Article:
Tape: 2 Story: 7 - The Honorable Alphonso Jackson describes his early writing talent

Tape: 2 Story: 8 - The Honorable Alphonso Jackson remembers joining the track team at St. Peter Academy in Dallas, Texas

Tape: 2 Story: 9 - The Honorable Alphonso Jackson recalls his high school experiences

Tape: 2 Story: 10 - The Honorable Alphonso Jackson recalls his track and field competitions

Tape: 2 Story: 11 - The Honorable Alphonso Jackson recalls his decision to attend Lincoln University in Pennsylvania

Tape: 2 Story: 12 - The Honorable Alphonso Jackson recalls joining the Philadelphia Pioneer Club

Tape: 2 Story: 13 - The Honorable Alphonso Jackson recalls transferring to the Northeast Missouri State Teachers College in Kirksville, Missouri

Tape: 3 Story: 1 - The Honorable Alphonso Jackson recalls his transfer to East Texas State University in Commerce, Texas

Tape: 3 Story: 2 - The Honorable Alphonso Jackson recalls his experiences of discrimination on the track team at East Texas State University, pt. 1

Tape: 3 Story: 3 - The Honorable Alphonso Jackson recalls his experiences of discrimination on the track team at East Texas State University, pt. 2

Tape: 3 Story: 4 - The Honorable Alphonso Jackson remembers Coach Kenneth Gardner

Tape: 3 Story: 5 - The Honorable Alphonso Jackson recalls the death of his father

Tape: 3 Story: 6 - The Honorable Alphonso Jackson describes his undergraduate degree program

Tape: 3 Story: 7 - The Honorable Alphonso Jackson recalls his graduation from Northeast Missouri State Teachers College

Tape: 3 Story: 8 - The Honorable Alphonso Jackson remembers earning a master's degree

Tape: 3 Story: 9 - The Honorable Alphonso Jackson recalls his acceptance to law school

Tape: 3 Story: 10 - The Honorable Alphonso Jackson describes his experience at the Washington University School of Law in St. Louis, Missouri

Tape: 4 Story: 1 - The Honorable Alphonso Jackson recalls his activism at the Washington University School of Law

Tape: 4 Story: 2 - The Honorable Alphonso Jackson describes the community of St. Louis, Missouri

Tape: 4 Story: 3 - The Honorable Alphonso Jackson recalls his political activism in St. Louis, Missouri

Tape: 4 Story: 4 - The Honorable Alphonso Jackson remembers the Selma to Montgomery March, pt. 1

Tape: 4 Story: 5 - The Honorable Alphonso Jackson remembers the Selma to Montgomery March, pt. 2

Tape: 4 Story: 6 - The Honorable Alphonso Jackson recalls his focus as a lawyer

Tape: 4 Story: 7 - The Honorable Alphonso Jackson remembers Frankie Freeman

Tape: 4 Story: 8 - The Honorable Alphonso Jackson remembers Margaret Bush Wilson

Tape: 4 Story: 9 - The Honorable Alphonso Jackson talks about his hometowns

Tape: 4 Story: 10 - The Honorable Alphonso Jackson recalls his position at the University of Missouri - St. Louis

Tape: 4 Story: 11 - The Honorable Alphonso Jackson recalls his work with John Danforth

Tape: 5 Story: 1 - The Honorable Alphonso Jackson recalls being selected as public safety director in St. Louis, Missouri

Tape: 5 Story: 2 - The Honorable Alphonso Jackson describes the political climate of St. Louis, Missouri

Tape: 5 Story: 3 - The Honorable Alphonso Jackson remembers working for James F. Conway

Tape: 5 Story: 4 - The Honorable Alphonso Jackson recalls his role at the St. Louis Housing Authority

Tape: 5 Story: 5 - The Honorable Alphonso Jackson remembers running for comptroller of the City of St. Louis, Missouri

Tape: 5 Story: 6 - The Honorable Alphonso Jackson recalls his role at the District of Columbia Department of Public and Assisted Housing

Tape: 5 Story: 7 - The Honorable Alphonso Jackson talks about his start in public housing administration

Tape: 5 Story: 8 - The Honorable Alphonso Jackson describes the history of public housing in the United States

Tape: 5 Story: 9 - The Honorable Alphonso Jackson reflects upon the Model Cities program

Tape: 5 Story: 10 - The Honorable Alphonso Jackson describes his work for the Dallas Housing Authority

Tape: 5 Story: 11 - The Honorable Alphonso Jackson remembers the integration of public housing in Dallas, Texas

Tape: 6 Story: 1 - The Honorable Alphonso Jackson describes his activism in Dallas, Texas

Tape: 6 Story: 2 - The Honorable Alphonso Jackson describes his relationship with President George Walker Bush

Tape: 6 Story: 3 - The Honorable Alphonso Jackson describes his work at the Central and South West Corporation

Tape: 6 Story: 4 - The Honorable Alphonso Jackson recalls his role at the U.S. Department of Housing and Urban Development

Tape: 6 Story: 5 - The Honorable Alphonso Jackson describes his experiences at the U.S. Department of Housing and Urban Development

Tape: 6 Story: 6 - The Honorable Alphonso Jackson talks about public housing programs

Tape: 6 Story: 7 - The Honorable Alphonso Jackson describes his hopes for the future of public housing

Tape: 6 Story: 8 - The Honorable Alphonso Jackson talks about housing policy

Tape: 6 Story: 9 - The Honorable Alphonso Jackson reflects upon his personality

Tape: 6 Story: 10 - The Honorable Alphonso Jackson reflects upon his life

Tape: 6 Story: 11 - The Honorable Alphonso Jackson describes his hopes and concerns for the African American community

Tape: 6 Story: 12 - The Honorable Alphonso Jackson reflects upon his legacy

DASession

1$1

DATape

2$6

DAStory

10$3

DATitle
The Honorable Alphonso Jackson recalls his track and field competitions
The Honorable Alphonso Jackson describes his work at the Central and South West Corporation
Transcript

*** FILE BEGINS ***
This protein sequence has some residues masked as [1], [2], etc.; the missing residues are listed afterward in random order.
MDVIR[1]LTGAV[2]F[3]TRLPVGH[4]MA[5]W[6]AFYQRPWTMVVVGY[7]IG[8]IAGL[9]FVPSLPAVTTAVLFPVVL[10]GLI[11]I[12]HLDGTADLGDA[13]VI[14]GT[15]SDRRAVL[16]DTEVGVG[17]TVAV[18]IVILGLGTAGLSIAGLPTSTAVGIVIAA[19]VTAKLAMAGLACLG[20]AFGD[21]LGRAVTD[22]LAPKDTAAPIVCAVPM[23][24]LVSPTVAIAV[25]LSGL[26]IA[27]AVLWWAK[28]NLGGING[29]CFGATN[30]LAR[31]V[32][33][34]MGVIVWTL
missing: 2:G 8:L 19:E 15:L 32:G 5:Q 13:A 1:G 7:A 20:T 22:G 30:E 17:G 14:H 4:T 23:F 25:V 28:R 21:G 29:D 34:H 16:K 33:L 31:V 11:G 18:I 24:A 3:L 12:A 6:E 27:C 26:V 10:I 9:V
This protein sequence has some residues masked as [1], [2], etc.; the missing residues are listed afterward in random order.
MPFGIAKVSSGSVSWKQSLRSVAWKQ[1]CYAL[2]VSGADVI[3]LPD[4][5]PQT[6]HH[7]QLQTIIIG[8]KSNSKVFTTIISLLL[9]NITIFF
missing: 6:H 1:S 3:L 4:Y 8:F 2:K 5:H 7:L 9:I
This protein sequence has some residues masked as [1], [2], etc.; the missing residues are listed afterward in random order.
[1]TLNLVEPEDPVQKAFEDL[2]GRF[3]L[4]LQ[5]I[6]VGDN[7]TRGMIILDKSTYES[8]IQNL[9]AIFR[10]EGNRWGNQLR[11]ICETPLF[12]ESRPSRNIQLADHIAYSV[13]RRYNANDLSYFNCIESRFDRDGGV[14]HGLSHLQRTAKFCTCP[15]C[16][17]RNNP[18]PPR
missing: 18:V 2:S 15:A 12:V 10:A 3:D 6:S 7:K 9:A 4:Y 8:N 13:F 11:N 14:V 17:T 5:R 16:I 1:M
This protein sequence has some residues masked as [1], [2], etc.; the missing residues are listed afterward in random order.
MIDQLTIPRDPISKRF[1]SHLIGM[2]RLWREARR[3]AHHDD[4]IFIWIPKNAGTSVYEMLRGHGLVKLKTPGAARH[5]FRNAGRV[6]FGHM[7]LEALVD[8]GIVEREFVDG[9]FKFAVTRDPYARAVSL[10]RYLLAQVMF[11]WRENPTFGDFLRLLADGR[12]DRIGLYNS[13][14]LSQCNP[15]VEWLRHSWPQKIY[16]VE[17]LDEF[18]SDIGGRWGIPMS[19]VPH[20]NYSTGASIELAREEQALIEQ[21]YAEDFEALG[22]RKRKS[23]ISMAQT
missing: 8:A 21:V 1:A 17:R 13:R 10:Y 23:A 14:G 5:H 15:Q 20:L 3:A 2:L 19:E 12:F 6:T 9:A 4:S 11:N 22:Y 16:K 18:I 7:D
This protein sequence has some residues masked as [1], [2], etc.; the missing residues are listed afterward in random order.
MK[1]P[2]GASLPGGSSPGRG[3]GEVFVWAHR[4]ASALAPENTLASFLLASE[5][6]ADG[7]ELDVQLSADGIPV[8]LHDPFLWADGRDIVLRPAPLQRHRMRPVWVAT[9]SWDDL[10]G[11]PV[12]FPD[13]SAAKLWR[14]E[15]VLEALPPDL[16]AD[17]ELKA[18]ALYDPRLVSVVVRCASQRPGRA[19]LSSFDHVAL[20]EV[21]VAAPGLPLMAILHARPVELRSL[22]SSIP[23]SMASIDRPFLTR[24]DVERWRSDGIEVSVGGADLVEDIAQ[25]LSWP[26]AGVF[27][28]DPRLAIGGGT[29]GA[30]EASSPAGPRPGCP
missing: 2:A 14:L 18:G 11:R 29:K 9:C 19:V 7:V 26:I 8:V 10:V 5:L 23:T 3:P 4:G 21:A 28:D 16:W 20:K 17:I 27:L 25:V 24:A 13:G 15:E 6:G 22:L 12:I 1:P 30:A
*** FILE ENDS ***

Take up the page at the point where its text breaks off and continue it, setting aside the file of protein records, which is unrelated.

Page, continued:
You're--you know, you're active in, you know, in the track team, you're competing. You compete--do you--do you compete statewide at that point?$$Statewide.$$Okay. And you're developing a name for your--you know, yourself. Now, was your track team one of the best track teams in the state? No?$$(Shakes head) No, I was one of the--I ended up being the, the best sprinter in the State of Texas in '67 [1967], '68 [1968], public or private. There were three of us and you--one was George Aldredge who was at Highland Park [Highland Park High School, Dallas, Texas], a very rich community. The other was Warren McVea who you've heard about from San Antonio [Texas] and myself. And Mr. Lark [ph.] got me a chance to, to participate in the public school track meets, which was rare because at that point in time, they were segregated. So you couldn't run against--the black high schools could not run against the white high schools in Dallas [Texas], but I had a chance, opportunity to run and beat George Aldredge in high school, and to beat Warren McVea. Now, you have to understand how things were in Texas. If you were in south Texas, San Antonio and south, schools were integrated, but if you were in north Texas starting with Waco [Texas] above, schools were totally segregated. And so Warren McVea was in an integrated environment down in San Antonio at Brackenridge [G.W. Brackenridge High School] and I was--I was not. And so when I ran against George Aldredge, it was because I was at the Catholic high school [St. Peter Academy, Dallas, Texas] that they permitted that. Because the bishop at that time talked to the athletic director in the Dallas public school system [Dallas Independent School District] and he permitted me to run in the meet. And I was the only black to, to run in a white meet at that time and that was '67 [1967] and '68 [1968]. So, I knew there was a difference. Now, we could compete against all the Catholic high schools even though they were white all over Texas, but we didn't compete necessarily against public schools. So half of our, our--plus, plus I played football, too, my sophomore, junior, and senior year. We would play Catholic high schools in Texas, but when we played public schools, we would play segregated public schools like in Ennis [Texas], Waco, Tyler, Texas.$You decided to leave public sector and go and seek--you know, have your real first, you know, business, non-public sector job?$$By accident again. I was on the board of the Boy Scouts [Boy Scouts of America] and the chairman of Central and South West Corporation named Dick Brooks [E. Richard Brooks] was the chairman of the metropolitan area, Fort Worth, Dallas [Texas], Boy Scouts, and he was also on the executive board of the national Boy Scouts. And he was very concerned that we did not have enough blacks and Hispanic Boy Scouts. So, he asked the executive director, he said, "Who can we get to help us get more black and Hispanic kids in the Boy Scouts?" So, Earl [ph.] recommended me and I became vice chair for urban scouting. But what Dick didn't understand and no one understood, they wanted to have three hundred black and Hispanic boys within the next two years. Well, I ran public housing. All I had was black and Hispanics. So, what occurred is within six months, I had like 310 people signed up. It took them about another four months to get all the uniforms. So, after I did that, Dick said, "That is just wonderful." And he called me, he said, "Let's have lunch." So, I said--I told my wife [Jackson's second wife, Marcia Jackson], I said, "Well, probably he's gonna ask me to go on his board." And so I had lunch with him and we talked for a few minutes and he says, "What do you expect to do after you leave the housing authority [Dallas Housing Authority]?" I said, "Well, I hadn't thought about that because I don't plan to leave." He said, "Well, we have a division called Central South West International," and he said, "I really need someone to come in as the vice president to negotiate all of our deals." I said, "I don't want to be a human rights--I mean, a human resource person." He said, "No," he said, "I'm talking about negotiating deals around the world." I said, "Well, what does that mean?" He says, "Just what I said." And he says, "I think you've got the right skills." So, I said to him, I said, "Well, let me talk to my wife." And I talked to my wife and she said, "Well, pursue it further and see what." So, I ended up going back, having an interview a couple of weeks later and after talking, I said, "That sounds great to me." And what I did at that point in time was I said, "What is this job going to pay?" He never answered the question. But in the end when I went for the final interview, it was--it was quite a lot and I became a corporate executive, which means you're a principal in the firm. And so I ended up going there. And it was easy transition because I really didn't have to know anything about the utility business. I had to negotiate deals for us. And as an attorney, it was easy to negotiate deals. So, I negotiated our deal in India, China, Brazil, England, and around the country. And after negotiating those deals, a couple of years later, he comes to me and said, "Why don't you become president and chief operating officer of Central South West, Texas," which was our major corporation in Texas. I said, "I really don't know anything about the regulating side of the business." He said, "That's no problem." And so what he did for a week, he got me a tutor, a very--expert in regulatory affairs and for ten hours a day, I stayed with that tutor and learned it and became president and chief operating officer. And then we merged with EP [American Electric Power (AEP)] and I stayed there until I came here with the president [President George Walker Bush].